Scientists 'grow' burgers in the laboratory

Last updated at 11:49
Hamburgers and chips

A food scientist in Holland has created a burger grown in a laboratory.

Tens of billions of cells of beef muscle-tissue need to be grown to put together the quarter-pounder.

Experts are worried that as the world's population grows, it will be harder to produce enough for everyone to eat.

It's thought that growing meat in labs may be kinder to the environment, reduce animal suffering, and could help to solve problems like famines.

The meat is grown from just a few animal cells, so animals don't need to be killed, or fed for years.

In Vitro meat being grown in a petri dish
The meat fibres are grown in a petri dish in the lab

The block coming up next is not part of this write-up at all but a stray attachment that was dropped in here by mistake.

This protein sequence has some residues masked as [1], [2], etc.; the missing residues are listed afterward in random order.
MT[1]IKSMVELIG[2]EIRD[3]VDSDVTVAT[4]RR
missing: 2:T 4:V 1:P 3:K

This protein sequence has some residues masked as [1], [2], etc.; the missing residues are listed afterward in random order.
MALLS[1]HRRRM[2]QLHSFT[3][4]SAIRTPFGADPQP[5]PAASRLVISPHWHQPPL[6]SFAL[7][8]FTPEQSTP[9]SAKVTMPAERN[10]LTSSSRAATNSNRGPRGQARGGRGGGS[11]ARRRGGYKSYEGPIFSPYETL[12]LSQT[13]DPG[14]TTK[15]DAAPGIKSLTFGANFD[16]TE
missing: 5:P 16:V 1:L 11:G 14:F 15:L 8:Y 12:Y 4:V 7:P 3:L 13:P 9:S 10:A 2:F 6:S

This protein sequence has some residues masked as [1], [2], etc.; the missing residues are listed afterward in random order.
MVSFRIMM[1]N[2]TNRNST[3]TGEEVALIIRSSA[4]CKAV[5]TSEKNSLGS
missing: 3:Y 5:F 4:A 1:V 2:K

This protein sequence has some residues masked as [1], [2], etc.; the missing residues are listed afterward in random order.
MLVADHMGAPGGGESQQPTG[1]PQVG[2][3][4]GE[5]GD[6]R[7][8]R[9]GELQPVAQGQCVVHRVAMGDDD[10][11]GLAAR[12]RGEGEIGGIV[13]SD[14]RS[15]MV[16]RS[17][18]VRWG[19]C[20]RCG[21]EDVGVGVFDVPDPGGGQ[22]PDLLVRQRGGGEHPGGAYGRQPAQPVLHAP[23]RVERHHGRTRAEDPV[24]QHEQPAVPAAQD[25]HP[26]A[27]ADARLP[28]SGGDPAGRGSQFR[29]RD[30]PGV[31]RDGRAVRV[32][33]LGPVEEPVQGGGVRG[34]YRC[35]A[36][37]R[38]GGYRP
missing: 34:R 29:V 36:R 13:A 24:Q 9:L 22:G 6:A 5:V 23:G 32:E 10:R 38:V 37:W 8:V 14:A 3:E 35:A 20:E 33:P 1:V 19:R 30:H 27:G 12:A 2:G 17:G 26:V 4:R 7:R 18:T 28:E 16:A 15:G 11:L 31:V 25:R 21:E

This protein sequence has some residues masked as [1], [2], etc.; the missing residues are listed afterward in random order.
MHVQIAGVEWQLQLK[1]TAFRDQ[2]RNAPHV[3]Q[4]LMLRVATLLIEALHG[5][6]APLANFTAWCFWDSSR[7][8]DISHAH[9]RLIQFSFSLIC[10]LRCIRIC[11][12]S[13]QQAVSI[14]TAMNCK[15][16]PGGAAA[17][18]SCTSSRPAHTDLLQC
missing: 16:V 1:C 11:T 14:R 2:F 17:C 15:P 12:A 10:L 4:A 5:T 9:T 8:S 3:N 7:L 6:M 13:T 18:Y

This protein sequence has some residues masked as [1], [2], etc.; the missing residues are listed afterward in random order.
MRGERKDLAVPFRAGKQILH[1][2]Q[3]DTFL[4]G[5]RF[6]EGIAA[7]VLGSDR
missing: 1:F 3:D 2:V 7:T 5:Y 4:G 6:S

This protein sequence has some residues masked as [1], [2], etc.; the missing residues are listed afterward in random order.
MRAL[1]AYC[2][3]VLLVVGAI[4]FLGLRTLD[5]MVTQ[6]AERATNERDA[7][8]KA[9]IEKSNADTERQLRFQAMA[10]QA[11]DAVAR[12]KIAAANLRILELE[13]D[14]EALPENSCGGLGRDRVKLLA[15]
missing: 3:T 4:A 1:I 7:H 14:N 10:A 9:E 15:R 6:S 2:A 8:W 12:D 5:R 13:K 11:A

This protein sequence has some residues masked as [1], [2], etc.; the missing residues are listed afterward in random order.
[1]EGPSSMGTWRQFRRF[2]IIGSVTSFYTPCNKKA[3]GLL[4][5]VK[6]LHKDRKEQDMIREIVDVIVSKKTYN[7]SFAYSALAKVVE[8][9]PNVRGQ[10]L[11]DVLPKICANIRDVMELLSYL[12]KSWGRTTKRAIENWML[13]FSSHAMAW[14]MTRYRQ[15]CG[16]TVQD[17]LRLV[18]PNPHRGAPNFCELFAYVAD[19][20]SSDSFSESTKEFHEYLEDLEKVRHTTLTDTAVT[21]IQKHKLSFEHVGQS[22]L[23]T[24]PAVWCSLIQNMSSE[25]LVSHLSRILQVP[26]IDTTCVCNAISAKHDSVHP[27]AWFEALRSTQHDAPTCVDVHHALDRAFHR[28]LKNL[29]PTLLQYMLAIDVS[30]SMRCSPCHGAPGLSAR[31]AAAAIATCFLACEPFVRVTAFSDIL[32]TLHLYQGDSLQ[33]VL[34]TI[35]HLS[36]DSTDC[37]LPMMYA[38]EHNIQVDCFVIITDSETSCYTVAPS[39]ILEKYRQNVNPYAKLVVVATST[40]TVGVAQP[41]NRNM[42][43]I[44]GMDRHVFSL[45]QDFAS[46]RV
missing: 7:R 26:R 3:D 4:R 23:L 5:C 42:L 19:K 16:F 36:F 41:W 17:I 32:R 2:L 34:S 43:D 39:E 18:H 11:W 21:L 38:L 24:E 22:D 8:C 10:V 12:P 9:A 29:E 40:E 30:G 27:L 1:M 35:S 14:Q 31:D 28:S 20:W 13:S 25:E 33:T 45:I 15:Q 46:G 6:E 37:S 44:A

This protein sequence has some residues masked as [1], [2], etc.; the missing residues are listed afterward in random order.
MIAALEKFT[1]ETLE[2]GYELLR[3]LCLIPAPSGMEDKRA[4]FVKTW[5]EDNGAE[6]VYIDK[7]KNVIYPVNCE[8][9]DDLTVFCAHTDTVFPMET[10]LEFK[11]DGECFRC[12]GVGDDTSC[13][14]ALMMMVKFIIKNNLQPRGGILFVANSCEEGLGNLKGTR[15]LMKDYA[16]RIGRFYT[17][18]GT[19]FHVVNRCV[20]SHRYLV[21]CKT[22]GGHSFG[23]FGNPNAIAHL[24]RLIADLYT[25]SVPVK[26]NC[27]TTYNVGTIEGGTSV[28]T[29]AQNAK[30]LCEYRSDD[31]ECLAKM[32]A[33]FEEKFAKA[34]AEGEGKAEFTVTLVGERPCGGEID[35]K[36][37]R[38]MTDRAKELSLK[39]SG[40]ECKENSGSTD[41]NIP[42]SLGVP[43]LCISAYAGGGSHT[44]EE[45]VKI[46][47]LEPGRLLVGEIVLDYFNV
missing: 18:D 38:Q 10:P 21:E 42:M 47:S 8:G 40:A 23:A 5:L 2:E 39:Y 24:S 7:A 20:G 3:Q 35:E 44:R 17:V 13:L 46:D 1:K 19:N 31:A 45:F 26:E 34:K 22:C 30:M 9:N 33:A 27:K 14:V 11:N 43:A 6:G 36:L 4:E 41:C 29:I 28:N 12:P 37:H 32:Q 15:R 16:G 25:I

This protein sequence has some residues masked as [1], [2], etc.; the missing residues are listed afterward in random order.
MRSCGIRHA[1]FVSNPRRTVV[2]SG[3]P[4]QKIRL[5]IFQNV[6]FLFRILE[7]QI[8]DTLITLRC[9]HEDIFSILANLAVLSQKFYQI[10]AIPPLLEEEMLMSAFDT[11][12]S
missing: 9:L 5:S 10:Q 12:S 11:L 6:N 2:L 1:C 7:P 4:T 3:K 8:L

The man behind the burger, Dr Mark Post, says meat grown in a lab should be as safe as - or even safer than - normal meat, and it may actually be healthier because it contains less fat.

The burger will be cooked and eaten at an event in London in a few weeks' time.

But it may be a while before you can get your hands on a lab-grown burger to try it for yourself; Dr Post's burger cost more than £200,000 to make.